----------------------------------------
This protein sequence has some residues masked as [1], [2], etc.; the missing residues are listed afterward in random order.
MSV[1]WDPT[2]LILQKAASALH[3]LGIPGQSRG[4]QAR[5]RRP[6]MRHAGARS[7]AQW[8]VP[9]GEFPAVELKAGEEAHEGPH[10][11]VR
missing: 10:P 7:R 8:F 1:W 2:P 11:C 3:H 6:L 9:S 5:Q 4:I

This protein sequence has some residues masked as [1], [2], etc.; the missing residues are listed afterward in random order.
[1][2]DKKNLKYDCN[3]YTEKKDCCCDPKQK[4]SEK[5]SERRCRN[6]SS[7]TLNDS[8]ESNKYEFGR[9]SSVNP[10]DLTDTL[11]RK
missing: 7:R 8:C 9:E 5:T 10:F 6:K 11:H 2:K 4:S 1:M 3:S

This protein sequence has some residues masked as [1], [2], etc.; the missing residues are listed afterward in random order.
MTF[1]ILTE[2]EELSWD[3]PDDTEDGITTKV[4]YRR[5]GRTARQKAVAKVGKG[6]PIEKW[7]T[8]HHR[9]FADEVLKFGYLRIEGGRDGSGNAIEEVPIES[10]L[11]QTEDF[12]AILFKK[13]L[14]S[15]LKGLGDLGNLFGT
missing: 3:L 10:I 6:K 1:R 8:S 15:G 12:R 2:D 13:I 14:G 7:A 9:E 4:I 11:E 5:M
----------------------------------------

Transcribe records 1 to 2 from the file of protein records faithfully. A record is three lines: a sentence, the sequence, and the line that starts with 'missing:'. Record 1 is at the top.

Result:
This protein sequence has some residues masked as [1], [2], etc.; the missing residues are listed afterward in random order.
MSV[1]WDPT[2]LILQKAASALH[3]LGIPGQSRG[4]QAR[5]RRP[6]MRHAGARS[7]AQW[8]VP[9]GEFPAVELKAGEEAHEGPH[10][11]VR
missing: 10:P 7:R 8:F 1:W 2:P 11:C 3:H 6:L 9:S 5:Q 4:I

This protein sequence has some residues masked as [1], [2], etc.; the missing residues are listed afterward in random order.
[1][2]DKKNLKYDCN[3]YTEKKDCCCDPKQK[4]SEK[5]SERRCRN[6]SS[7]TLNDS[8]ESNKYEFGR[9]SSVNP[10]DLTDTL[11]RK
missing: 7:R 8:C 9:E 5:T 10:F 6:K 11:H 2:K 4:S 1:M 3:S